The Margin of Error
The Margin of Error is based on two different archive materials that both depict Sarek's National Park in north of Sweden. The pictures are partly Emanuel Cederqvist and partly Axel Hamberg's 100 year old photographs from a relatively unknown archive. As a landscape, Sarek hasn’t changed considerably since the last ice age around 10,000 years ago. The difference between the photographs is almost indistinguishable. It’s only the camera and the position in the landscape that set the pictures apart.
Cederqvist is interested in how the camera was seen as an instrument, a tool to measure, and take control over the nature. His own approach to hiking, and nature in itself, is more an opportunity to let go of control - to be open to the unpredictable. As a starting point for this project Cederqvist found a story about an weather observer, also named Emanuel, who worked at a weather station in Sarek. In september 1917 the observer disappeared in a snow storm and his body has still not been found.
At a plateau at 1830 metre altitude, just below Pårtetjåkkås peak, lies the weather station Cederqvist visited and photographed. The weather station was built by Axel Hamberg and was completed in 1914. During 1914-1918 the station was inhabited by two weather observers who performed precise measurements of the weather around the clock. In 1917, an accident occurred at the weather station at Pårtetjåkkå and one of the observers disappeared in a snowstorm. The accident remains a mystery, and the body was never recovered. Because of the site inaccessible geographical position, the station and the abandoned measuring instruments remained untouched for over a hundred years.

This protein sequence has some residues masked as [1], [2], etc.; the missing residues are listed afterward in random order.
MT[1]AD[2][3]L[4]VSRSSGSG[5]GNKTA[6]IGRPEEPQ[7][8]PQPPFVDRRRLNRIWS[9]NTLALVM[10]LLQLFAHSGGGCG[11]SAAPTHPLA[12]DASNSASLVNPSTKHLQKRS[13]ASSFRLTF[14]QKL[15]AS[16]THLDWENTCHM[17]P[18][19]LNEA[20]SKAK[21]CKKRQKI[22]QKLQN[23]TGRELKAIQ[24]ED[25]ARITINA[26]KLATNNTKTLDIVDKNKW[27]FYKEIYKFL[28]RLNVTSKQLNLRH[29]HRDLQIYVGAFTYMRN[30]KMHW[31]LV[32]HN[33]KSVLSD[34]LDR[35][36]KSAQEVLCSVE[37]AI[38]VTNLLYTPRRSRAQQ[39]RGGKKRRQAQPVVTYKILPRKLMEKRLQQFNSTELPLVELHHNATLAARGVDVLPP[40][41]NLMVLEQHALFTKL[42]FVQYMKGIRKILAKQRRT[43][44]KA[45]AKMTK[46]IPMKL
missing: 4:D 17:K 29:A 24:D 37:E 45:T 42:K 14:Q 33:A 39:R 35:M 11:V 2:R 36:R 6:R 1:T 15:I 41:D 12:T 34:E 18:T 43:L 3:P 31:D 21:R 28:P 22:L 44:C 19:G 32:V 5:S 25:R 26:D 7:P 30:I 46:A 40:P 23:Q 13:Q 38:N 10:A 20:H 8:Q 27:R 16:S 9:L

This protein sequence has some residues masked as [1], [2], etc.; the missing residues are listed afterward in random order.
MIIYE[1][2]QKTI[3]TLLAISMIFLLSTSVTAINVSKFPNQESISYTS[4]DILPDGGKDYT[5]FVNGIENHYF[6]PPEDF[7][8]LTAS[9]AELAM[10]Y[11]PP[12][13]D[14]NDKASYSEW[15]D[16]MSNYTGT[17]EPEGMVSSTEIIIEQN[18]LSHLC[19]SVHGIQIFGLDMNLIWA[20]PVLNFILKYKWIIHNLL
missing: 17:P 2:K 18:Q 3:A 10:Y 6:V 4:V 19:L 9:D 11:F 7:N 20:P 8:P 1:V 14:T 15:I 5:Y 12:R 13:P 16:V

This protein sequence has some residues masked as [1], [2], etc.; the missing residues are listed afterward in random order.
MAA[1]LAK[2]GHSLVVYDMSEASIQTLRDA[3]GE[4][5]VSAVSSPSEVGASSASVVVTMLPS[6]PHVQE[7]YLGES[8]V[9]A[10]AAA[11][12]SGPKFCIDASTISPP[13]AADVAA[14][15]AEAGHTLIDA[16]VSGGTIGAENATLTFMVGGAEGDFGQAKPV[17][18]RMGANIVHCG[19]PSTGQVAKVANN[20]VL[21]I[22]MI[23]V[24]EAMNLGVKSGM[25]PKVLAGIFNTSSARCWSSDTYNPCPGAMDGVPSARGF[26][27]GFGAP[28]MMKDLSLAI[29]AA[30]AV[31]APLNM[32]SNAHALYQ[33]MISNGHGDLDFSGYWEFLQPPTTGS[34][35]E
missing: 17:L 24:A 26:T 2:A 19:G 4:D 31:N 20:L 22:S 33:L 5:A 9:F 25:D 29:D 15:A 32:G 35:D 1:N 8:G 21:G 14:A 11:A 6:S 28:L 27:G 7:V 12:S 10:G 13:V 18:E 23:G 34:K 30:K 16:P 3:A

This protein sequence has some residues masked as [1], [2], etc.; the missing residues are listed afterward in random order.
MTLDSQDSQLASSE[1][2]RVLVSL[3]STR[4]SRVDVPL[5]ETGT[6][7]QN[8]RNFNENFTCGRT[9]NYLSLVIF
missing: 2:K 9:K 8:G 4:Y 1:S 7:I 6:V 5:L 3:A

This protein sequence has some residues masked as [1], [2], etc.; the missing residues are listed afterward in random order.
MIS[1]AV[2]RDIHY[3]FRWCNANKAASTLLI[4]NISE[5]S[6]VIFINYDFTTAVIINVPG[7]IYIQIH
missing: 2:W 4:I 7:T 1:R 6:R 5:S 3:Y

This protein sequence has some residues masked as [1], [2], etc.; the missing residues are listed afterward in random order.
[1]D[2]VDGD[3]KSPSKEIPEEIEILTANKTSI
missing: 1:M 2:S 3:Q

Emanuel Cederqvist's photo book "Det som blir kvar" is a moving documentation of what is left of an estate once its contents are divided up and sold off. His photos captures the intermediary stage between one life and the next, whilst retaining the objective gaze of administration.
"I have been a photographer for real estate agents in Gothenburg since 2009. The homes I visit are often clean, styled and the personal belongings are removed, nevertheless what is private is clearly visible. There are many different reasons why a house will be sold. Often it’s because someone’s life situation has changed radically. Separations, births or death. There is something extremely sad with the homes where someone has died. There is always a certain sentiment in the air. What remains is a collection of photos from the estates where someone just died, taken between 2009 and 2013."